For quite some time now, I have been calling it SCAM – so-called alternative medicine.


Because, if a treatment does not work, it cannot be an alternative. And if it does work, it unquestionably belongs to conventional medicine.

Some people do not like this name and the acronym even less. But how else shall we call it?

The NHI is a generally well-respected organisation; they should know! Here is what they say about the question of naming it:

We’ve all seen the words “complementary,” “alternative,” and “integrative,” but what do they really mean?

This fact sheet looks into these terms to help you understand them better and gives you a brief picture of the mission and role of the National Center for Complementary and Integrative Health (NCCIH) in this area of research. The terms “complementary,” “alternative,” and “integrative” are continually evolving, along with the field, but the descriptions of these terms below are how we at NIH currently define them.

Complementary Versus Alternative

According to a 2012 national survey, many Americans—more than 30 percent of adults and about 12 percent of children—use health care approaches that are not typically part of conventional medical care or that may have origins outside of usual Western practice. When describing these approaches, people often use “alternative” and “complementary” interchangeably, but the two terms refer to different concepts:

If a non-mainstream practice is used together with conventional medicine, it’s considered “complementary.”

If a non-mainstream practice is used in place of conventional medicine, it’s considered “alternative.”

Most people who use non-mainstream approaches also use conventional health care.

In additional to complementary and alternative, you may also hear the term “functional medicine.” This term sometimes refers to a concept similar to integrative health (described below), but it may also refer to an approach that more closely resembles naturopathy (a medical system that has evolved from a combination of traditional practices and health care approaches popular in Europe during the 19th century).

Integrative Health

Integrative health care often brings conventional and complementary approaches together in a coordinated way. It emphasizes a holistic, patient-focused approach to health care and wellness—often including mental, emotional, functional, spiritual, social, and community aspects—and treating the whole person rather than, for example, one organ system. It aims for well-coordinated care between different providers and institutions.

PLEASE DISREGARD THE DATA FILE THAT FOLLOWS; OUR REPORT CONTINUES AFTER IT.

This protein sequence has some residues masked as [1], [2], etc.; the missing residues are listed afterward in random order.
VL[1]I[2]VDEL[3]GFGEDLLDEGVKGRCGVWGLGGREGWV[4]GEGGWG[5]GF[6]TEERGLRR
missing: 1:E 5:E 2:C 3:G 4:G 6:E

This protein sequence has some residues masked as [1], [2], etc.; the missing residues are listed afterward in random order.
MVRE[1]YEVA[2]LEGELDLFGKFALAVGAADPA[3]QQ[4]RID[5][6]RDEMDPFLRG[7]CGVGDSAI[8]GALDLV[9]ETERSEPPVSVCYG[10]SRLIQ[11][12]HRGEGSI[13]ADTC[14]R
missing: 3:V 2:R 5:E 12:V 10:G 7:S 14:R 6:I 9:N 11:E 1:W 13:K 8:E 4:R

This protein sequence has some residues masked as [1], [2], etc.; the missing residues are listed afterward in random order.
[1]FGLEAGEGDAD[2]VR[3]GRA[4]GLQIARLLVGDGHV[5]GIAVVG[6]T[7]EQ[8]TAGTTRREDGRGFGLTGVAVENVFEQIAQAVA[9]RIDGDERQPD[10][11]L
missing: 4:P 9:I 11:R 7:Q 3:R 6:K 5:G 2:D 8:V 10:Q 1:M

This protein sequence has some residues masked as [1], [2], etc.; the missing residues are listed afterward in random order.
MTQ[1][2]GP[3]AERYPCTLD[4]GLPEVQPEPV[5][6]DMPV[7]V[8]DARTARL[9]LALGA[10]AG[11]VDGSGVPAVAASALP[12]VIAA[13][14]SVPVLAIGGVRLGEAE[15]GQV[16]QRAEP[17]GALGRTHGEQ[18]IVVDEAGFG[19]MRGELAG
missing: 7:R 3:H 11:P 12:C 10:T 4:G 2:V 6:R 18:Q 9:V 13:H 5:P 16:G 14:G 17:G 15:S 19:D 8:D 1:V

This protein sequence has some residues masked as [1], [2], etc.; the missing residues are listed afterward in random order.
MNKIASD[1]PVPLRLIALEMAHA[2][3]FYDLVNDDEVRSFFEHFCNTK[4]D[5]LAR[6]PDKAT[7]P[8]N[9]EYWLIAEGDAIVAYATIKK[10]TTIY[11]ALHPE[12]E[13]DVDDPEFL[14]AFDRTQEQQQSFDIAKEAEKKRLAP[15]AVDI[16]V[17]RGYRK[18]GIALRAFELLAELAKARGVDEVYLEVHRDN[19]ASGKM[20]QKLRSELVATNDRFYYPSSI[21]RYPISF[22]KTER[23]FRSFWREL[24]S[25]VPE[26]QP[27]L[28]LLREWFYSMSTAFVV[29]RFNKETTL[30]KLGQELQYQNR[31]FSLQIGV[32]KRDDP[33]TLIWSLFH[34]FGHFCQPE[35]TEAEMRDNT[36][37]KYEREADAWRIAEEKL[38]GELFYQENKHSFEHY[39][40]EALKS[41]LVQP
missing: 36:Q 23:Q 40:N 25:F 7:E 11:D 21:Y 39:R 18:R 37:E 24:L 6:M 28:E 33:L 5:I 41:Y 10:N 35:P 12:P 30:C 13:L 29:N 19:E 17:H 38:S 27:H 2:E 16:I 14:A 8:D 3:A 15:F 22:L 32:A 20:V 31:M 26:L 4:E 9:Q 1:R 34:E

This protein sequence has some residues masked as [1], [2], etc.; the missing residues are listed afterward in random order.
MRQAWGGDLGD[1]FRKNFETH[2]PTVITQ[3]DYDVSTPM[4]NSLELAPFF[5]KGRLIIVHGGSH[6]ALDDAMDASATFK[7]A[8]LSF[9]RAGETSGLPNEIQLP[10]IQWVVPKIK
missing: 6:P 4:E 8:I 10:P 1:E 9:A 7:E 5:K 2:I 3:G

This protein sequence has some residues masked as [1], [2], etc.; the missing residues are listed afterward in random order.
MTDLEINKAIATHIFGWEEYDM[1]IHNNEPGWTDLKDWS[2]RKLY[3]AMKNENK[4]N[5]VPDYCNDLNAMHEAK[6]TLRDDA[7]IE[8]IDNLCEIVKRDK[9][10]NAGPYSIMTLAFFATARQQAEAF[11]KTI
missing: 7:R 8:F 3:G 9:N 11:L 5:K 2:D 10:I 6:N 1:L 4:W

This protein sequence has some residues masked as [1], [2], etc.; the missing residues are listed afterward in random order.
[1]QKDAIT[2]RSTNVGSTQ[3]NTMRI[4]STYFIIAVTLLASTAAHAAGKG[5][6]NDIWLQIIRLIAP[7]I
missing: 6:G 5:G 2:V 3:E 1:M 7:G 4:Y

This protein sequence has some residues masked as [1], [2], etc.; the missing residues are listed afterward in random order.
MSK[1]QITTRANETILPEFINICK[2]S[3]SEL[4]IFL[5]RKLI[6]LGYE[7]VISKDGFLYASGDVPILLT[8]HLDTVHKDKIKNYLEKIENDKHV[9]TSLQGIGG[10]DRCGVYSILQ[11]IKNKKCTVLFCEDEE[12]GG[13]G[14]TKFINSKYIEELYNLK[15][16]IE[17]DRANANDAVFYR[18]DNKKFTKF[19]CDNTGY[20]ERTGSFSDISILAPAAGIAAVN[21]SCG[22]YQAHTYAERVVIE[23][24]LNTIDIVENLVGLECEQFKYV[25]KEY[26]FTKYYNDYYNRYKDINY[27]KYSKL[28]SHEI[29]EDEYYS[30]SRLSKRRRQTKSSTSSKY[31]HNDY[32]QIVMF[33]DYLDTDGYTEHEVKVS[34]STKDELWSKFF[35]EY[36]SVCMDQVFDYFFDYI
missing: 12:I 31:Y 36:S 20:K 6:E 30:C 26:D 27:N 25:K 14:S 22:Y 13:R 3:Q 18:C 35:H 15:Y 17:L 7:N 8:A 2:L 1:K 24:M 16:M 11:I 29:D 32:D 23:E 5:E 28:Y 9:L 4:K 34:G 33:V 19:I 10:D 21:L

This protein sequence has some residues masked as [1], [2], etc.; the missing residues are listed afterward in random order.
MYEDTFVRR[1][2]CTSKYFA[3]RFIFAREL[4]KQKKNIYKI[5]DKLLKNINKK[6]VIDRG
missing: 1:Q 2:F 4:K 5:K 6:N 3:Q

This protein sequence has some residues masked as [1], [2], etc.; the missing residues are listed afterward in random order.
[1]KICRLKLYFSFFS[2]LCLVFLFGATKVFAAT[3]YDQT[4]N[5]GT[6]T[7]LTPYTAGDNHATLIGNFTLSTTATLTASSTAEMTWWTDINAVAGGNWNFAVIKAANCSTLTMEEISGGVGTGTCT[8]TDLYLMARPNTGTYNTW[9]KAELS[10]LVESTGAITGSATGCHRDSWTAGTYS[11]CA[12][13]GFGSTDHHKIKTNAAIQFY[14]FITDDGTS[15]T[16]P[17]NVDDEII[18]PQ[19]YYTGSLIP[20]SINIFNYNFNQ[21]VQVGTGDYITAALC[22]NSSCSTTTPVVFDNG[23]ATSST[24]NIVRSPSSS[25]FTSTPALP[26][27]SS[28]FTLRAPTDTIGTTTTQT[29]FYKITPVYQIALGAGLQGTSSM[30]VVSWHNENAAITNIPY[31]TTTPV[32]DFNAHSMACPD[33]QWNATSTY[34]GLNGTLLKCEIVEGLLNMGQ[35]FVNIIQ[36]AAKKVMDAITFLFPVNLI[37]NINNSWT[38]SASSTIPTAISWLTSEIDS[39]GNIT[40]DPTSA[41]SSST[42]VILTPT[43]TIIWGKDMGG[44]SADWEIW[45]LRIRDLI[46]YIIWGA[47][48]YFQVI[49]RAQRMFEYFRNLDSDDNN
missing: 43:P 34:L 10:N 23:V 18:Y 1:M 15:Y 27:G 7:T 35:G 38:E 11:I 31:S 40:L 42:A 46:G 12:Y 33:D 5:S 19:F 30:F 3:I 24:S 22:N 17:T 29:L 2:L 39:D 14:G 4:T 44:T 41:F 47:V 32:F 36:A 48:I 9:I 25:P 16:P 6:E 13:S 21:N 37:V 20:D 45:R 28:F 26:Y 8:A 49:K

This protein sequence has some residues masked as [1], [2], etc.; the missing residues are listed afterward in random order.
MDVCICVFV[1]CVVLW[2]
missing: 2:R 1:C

The use of integrative approaches to health and wellness has grown within care settings across the United States. Researchers are currently exploring the potential benefits of integrative health in a variety of situations, including pain management for military personnel and veterans, relief of symptoms in cancer patients and survivors, and programs to promote healthy behaviors…


34 Responses to So-called alternative medicine: how shall we call it?

  • Couldn’t agree more.

    As Sgt Wilson pointed out: “They don’t like it up ’em!”
    (In a UK TV show Dads’ Army . In this context, the scamists don’t like being caught out scamming!)

    In my own much acclaimed book Real Secrets of Alternative Medicine I tried being a little more courteous and coined “Camistry, practised on camees by camists.”

    ‘Camistry’ being ‘non-conventional healthcare modalities for which there is no plausible reproducible evidence of benefit other than as placebo responses.’

    The fact remains – if a modality works, it will be ‘medicine’. NIH has spent billions on ‘research, yet no proven benefit of the modalities many want to see ‘integrated’ has been demonstated.

    The camists of course are looking for business; the more respectable institutions are desperate to get on the band-waggon and are under impost from an undiscerning public; politicians want to please voters; and critical thinking is going to the wall. Doesn’t the US grate sometimes?

    • I am profundly shocked! It was of course Corporal Jones (played by Clive Dunn), not Sgt Wilson (played by John LeMesurier) who said, of the “Fuzzy-Wuzzies”, They do not like it up ’em, Cap’n Mainwaring! Actor Ian Lavendar is probably the only one of that inimitable cast still living. The film re-make a few years ago, though admirably cast, was lame.

      I have finished “The Real Secrets”, and appreciated the neologisms. ‘Condimentary’ is very good, I think.

      “Integrated” is an admission, really, that it doesn’t work on its own. Otherwise, the homeopathic hospitals would have survived and now be thriving beacons.

      • Apologies. Jones it was.

        • Actually, it occurs to me that Sgt Wilson’s main aphorism is highly relevant to CAM: “D’you think that’s wise, Sir?”